The Hong Kong International Arbitration Centre reveals its new rules for 2018

by Nicolas Wiegand, Mariel Dimsey and Sherlin Tung*

On 1 November 2018, the Hong Kong International Arbitration Centre’s (hereafter, “HKIAC”) new arbitration rules (hereafter, “2018 Rules”) came into effect. The 2018 Rules apply to all arbitrations in which: (i) a Notice of Arbitration is submitted on or after 1 November 2018; and (ii) where the arbitration agreement provides for the 2018 rules to apply or for arbitration “administered by HKIAC” or words to similar effect, unless the parties explicitly agree otherwise.

Key changes

The 2018 Rules contain a number of changes, primarily implemented to enhance the efficiency of arbitral proceedings and, at the same time, provide for greater flexibility in order to better address parties’ needs and react to the complexity of modern disputes that can result from multi-contract and multi-party situations.

Streamlining of the arbitral procedure through early determination

The 2018 Rules introduce an early determination procedure. The purpose of this procedure is to ensure the efficiency and expeditiousness of the arbitral proceedings.

The early determination procedure empowers the arbitral tribunal, upon a party’s motion, to decide cases in a summary manner on the basis that such point is manifestly without merit or manifestly outside the arbitral tribunal’s jurisdiction, or on the assumption that even if submitted points of law or fact are assumed to be correct, no award could be rendered in favour of the submitting party (Article 43). The procedure is similar to initiatives in other Rules (e.g. Article 41(5) of the ICSID Rules, Article 29 of the SIAC Rules or Article 39 of the SCC Rules). The early determination procedure helps to streamline arbitration proceedings in order to promote efficiency of time and costs as the arbitral tribunal has the ability to decide on an issue that can either end an arbitration early or help speed up the rest of the arbitration by narrowing the list of issues in dispute.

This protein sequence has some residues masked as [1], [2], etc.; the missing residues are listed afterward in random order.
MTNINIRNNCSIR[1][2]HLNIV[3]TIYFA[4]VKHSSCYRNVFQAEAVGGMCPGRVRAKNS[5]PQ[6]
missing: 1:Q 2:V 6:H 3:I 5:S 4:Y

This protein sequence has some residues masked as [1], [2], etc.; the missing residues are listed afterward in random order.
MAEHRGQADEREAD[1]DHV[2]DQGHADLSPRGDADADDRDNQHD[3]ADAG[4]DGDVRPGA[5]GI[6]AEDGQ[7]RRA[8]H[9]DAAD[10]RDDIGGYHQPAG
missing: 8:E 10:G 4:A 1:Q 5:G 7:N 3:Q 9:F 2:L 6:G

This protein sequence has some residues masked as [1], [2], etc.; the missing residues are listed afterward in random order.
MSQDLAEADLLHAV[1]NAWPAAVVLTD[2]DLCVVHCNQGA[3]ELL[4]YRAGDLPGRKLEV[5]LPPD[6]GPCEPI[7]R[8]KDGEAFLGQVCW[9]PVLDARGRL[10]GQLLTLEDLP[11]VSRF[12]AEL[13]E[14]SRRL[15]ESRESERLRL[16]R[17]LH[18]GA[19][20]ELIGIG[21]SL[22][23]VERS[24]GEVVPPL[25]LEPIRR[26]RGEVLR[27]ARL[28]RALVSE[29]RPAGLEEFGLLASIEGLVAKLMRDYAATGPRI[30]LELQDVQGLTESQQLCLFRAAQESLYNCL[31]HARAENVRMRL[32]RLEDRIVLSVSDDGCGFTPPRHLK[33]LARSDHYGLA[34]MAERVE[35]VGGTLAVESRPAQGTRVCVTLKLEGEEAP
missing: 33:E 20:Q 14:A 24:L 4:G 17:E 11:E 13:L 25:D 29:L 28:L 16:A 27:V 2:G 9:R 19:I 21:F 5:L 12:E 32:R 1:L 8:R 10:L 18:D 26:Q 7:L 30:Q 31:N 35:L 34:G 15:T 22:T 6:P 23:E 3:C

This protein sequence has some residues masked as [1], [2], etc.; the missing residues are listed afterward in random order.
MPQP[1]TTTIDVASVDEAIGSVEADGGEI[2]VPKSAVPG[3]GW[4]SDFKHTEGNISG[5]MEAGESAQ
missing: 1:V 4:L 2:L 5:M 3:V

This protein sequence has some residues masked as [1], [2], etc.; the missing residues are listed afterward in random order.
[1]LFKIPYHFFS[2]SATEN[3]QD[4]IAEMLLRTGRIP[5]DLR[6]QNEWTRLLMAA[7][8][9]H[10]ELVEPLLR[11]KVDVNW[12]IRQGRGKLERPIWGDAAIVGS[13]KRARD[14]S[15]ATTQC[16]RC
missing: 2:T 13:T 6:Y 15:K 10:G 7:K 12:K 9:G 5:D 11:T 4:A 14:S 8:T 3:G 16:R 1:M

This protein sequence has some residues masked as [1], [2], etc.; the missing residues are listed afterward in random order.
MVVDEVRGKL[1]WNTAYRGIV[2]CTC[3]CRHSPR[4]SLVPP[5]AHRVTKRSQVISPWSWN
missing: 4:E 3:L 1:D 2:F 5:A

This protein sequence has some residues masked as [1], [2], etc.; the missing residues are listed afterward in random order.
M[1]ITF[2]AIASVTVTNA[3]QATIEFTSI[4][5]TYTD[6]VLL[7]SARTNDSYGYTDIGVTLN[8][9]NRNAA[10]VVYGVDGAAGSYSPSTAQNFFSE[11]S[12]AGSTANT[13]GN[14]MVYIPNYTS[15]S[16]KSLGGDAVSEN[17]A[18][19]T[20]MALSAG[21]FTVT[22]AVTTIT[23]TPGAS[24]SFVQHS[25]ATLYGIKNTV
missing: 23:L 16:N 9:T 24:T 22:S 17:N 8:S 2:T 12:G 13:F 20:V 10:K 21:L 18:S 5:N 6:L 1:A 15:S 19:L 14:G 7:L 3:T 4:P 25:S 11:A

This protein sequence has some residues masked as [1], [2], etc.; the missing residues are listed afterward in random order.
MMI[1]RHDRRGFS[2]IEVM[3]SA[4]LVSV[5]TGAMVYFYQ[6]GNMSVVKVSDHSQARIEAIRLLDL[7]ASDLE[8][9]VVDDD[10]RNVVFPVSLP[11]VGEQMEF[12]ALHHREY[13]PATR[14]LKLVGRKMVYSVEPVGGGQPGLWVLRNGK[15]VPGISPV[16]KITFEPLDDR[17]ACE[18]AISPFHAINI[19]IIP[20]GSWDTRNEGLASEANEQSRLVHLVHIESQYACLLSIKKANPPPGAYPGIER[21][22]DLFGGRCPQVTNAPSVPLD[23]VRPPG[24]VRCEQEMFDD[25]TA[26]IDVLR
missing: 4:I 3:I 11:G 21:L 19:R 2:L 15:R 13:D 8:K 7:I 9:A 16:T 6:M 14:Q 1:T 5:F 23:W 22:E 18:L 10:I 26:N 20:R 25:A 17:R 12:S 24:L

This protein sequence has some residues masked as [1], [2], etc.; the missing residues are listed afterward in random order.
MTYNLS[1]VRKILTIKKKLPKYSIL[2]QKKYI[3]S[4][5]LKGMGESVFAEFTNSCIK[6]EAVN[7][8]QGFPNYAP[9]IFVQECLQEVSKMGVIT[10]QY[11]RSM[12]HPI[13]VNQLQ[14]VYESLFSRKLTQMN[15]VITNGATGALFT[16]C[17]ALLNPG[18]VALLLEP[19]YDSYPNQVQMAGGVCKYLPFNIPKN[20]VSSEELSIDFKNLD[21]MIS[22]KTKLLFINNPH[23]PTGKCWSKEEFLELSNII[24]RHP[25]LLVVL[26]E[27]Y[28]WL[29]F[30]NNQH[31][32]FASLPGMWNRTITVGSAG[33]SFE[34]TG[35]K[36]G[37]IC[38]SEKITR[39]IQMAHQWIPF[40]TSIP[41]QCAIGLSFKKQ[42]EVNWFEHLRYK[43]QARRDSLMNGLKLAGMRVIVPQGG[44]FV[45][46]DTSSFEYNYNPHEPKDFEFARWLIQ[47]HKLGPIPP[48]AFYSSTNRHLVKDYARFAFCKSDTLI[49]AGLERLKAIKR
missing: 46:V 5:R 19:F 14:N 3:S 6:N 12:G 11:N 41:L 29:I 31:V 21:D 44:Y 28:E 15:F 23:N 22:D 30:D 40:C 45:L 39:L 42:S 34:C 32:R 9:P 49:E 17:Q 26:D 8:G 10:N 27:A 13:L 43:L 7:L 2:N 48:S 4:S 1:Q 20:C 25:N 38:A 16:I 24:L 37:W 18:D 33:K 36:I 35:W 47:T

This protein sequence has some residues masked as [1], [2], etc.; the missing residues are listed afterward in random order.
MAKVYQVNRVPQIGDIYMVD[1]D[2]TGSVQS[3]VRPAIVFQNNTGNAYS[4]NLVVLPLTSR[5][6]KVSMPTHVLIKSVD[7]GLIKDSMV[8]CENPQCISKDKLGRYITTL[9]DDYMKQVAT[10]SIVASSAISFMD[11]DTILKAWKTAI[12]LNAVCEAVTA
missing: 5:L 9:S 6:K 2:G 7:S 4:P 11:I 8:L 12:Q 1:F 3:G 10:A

Disclosure of third party funding

The 2018 Rules reflect the recent legislative changes in Hong Kong clarifying that parties are permitted to seek third party funding to fund their claims and implementing conditions to promote the transparency of proceedings and avoid potential conflicts of interest.

The 2018 Rules require all parties to an arbitration to disclose any third party funder’s identity (Article 44.1). This disclosure is important because the third party funder’s identity can be a relevant concern in determining whether an arbitral tribunal is impartial and independent. For example, if an arbitrator is repeatedly appointed by (different) parties funded by the same third party funder, or if an arbitrator has acted as counsel in another dispute whereby its client is funded by the same third party funder, these factors could be relevant in assessing the existence of bias. By requiring parties to disclose the use of third party funding, the 2018 Rules not only expressly recognize the permissibility of third party funders in arbitration proceedings but also ensure transparency in the proceedings and help to ensure that the described conflicts of interest are avoided.